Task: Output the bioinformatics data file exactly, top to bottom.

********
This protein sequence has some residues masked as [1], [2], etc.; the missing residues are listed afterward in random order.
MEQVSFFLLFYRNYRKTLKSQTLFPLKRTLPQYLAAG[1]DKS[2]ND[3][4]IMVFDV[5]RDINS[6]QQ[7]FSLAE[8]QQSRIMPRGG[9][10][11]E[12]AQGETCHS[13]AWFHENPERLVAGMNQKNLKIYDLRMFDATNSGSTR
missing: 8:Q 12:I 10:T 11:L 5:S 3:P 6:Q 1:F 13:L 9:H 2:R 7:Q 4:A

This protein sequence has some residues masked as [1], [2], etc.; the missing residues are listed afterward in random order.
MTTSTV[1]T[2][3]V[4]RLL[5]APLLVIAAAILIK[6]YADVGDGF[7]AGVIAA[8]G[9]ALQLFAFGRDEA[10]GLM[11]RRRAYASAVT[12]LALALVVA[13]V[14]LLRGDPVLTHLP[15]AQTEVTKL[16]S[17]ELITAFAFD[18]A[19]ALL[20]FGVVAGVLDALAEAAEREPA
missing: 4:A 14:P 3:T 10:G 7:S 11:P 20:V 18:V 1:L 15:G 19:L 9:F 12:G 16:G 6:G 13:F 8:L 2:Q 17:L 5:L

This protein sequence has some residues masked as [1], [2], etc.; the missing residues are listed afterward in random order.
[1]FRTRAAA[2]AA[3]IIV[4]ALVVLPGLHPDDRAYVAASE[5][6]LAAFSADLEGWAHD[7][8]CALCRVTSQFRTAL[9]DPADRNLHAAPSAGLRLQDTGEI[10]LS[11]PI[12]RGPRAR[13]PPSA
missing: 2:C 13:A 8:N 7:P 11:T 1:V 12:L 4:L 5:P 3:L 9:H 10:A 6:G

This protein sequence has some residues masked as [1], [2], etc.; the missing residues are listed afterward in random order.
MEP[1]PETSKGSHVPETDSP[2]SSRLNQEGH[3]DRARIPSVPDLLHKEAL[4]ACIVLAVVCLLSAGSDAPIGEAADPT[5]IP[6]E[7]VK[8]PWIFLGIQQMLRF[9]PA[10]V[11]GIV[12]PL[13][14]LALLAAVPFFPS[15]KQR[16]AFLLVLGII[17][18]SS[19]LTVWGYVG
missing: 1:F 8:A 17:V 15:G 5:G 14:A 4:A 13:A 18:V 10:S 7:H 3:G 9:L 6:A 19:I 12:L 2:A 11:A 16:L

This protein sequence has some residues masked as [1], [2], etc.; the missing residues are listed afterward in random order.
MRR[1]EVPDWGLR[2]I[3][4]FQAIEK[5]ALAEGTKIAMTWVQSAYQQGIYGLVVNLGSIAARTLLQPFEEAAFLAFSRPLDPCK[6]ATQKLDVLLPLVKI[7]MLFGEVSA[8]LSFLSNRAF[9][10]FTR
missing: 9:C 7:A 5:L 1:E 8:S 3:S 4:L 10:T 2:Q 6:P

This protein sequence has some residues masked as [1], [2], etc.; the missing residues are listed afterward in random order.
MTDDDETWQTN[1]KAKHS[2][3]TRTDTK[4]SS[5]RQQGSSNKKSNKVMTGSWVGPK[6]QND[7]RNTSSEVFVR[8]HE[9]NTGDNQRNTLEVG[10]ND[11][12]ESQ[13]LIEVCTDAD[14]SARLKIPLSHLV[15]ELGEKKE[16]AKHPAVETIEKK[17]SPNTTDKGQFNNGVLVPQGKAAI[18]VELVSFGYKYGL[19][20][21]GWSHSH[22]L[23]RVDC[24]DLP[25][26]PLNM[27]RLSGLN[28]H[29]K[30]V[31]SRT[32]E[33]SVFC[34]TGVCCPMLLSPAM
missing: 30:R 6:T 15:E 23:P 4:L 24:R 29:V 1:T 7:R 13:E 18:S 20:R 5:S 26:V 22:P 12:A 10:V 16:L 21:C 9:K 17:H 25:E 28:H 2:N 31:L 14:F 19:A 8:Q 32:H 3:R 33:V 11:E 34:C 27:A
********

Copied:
This protein sequence has some residues masked as [1], [2], etc.; the missing residues are listed afterward in random order.
MEQVSFFLLFYRNYRKTLKSQTLFPLKRTLPQYLAAG[1]DKS[2]ND[3][4]IMVFDV[5]RDINS[6]QQ[7]FSLAE[8]QQSRIMPRGG[9][10][11]E[12]AQGETCHS[13]AWFHENPERLVAGMNQKNLKIYDLRMFDATNSGSTR
missing: 8:Q 12:I 10:T 11:L 5:S 3:P 6:Q 1:F 13:L 9:H 2:R 7:Q 4:A

This protein sequence has some residues masked as [1], [2], etc.; the missing residues are listed afterward in random order.
MTTSTV[1]T[2][3]V[4]RLL[5]APLLVIAAAILIK[6]YADVGDGF[7]AGVIAA[8]G[9]ALQLFAFGRDEA[10]GLM[11]RRRAYASAVT[12]LALALVVA[13]V[14]LLRGDPVLTHLP[15]AQTEVTKL[16]S[17]ELITAFAFD[18]A[19]ALL[20]FGVVAGVLDALAEAAEREPA
missing: 4:A 14:P 3:T 10:G 7:S 11:P 20:V 18:V 1:L 15:G 19:L 9:F 12:G 16:G 6:G 13:F 8:L 2:Q 17:L 5:L

This protein sequence has some residues masked as [1], [2], etc.; the missing residues are listed afterward in random order.
[1]FRTRAAA[2]AA[3]IIV[4]ALVVLPGLHPDDRAYVAASE[5][6]LAAFSADLEGWAHD[7][8]CALCRVTSQFRTAL[9]DPADRNLHAAPSAGLRLQDTGEI[10]LS[11]PI[12]RGPRAR[13]PPSA
missing: 2:C 13:A 8:N 7:P 11:T 1:V 12:L 4:L 5:P 3:L 9:H 10:A 6:G

This protein sequence has some residues masked as [1], [2], etc.; the missing residues are listed afterward in random order.
MEP[1]PETSKGSHVPETDSP[2]SSRLNQEGH[3]DRARIPSVPDLLHKEAL[4]ACIVLAVVCLLSAGSDAPIGEAADPT[5]IP[6]E[7]VK[8]PWIFLGIQQMLRF[9]PA[10]V[11]GIV[12]PL[13][14]LALLAAVPFFPS[15]KQR[16]AFLLVLGII[17][18]SS[19]LTVWGYVG
missing: 1:F 8:A 17:V 15:G 5:G 14:A 4:A 13:A 18:V 10:S 7:H 3:G 9:L 6:A 19:I 12:L 2:A 11:A 16:L

This protein sequence has some residues masked as [1], [2], etc.; the missing residues are listed afterward in random order.
MRR[1]EVPDWGLR[2]I[3][4]FQAIEK[5]ALAEGTKIAMTWVQSAYQQGIYGLVVNLGSIAARTLLQPFEEAAFLAFSRPLDPCK[6]ATQKLDVLLPLVKI[7]MLFGEVSA[8]LSFLSNRAF[9][10]FTR
missing: 9:C 7:A 5:L 1:E 8:S 3:S 4:L 10:T 2:Q 6:P

This protein sequence has some residues masked as [1], [2], etc.; the missing residues are listed afterward in random order.
MTDDDETWQTN[1]KAKHS[2][3]TRTDTK[4]SS[5]RQQGSSNKKSNKVMTGSWVGPK[6]QND[7]RNTSSEVFVR[8]HE[9]NTGDNQRNTLEVG[10]ND[11][12]ESQ[13]LIEVCTDAD[14]SARLKIPLSHLV[15]ELGEKKE[16]AKHPAVETIEKK[17]SPNTTDKGQFNNGVLVPQGKAAI[18]VELVSFGYKYGL[19][20][21]GWSHSH[22]L[23]RVDC[24]DLP[25][26]PLNM[27]RLSGLN[28]H[29]K[30]V[31]SRT[32]E[33]SVFC[34]TGVCCPMLLSPAM
missing: 30:R 6:T 15:E 23:P 4:L 24:R 29:V 1:T 7:R 13:E 18:S 20:R 5:S 26:V 22:P 12:A 10:V 16:L 21:C 9:K 17:H 25:E 28:H 2:N 31:L 14:F 19:A 8:Q 32:H 3:R 33:V 11:E 34:C 27:A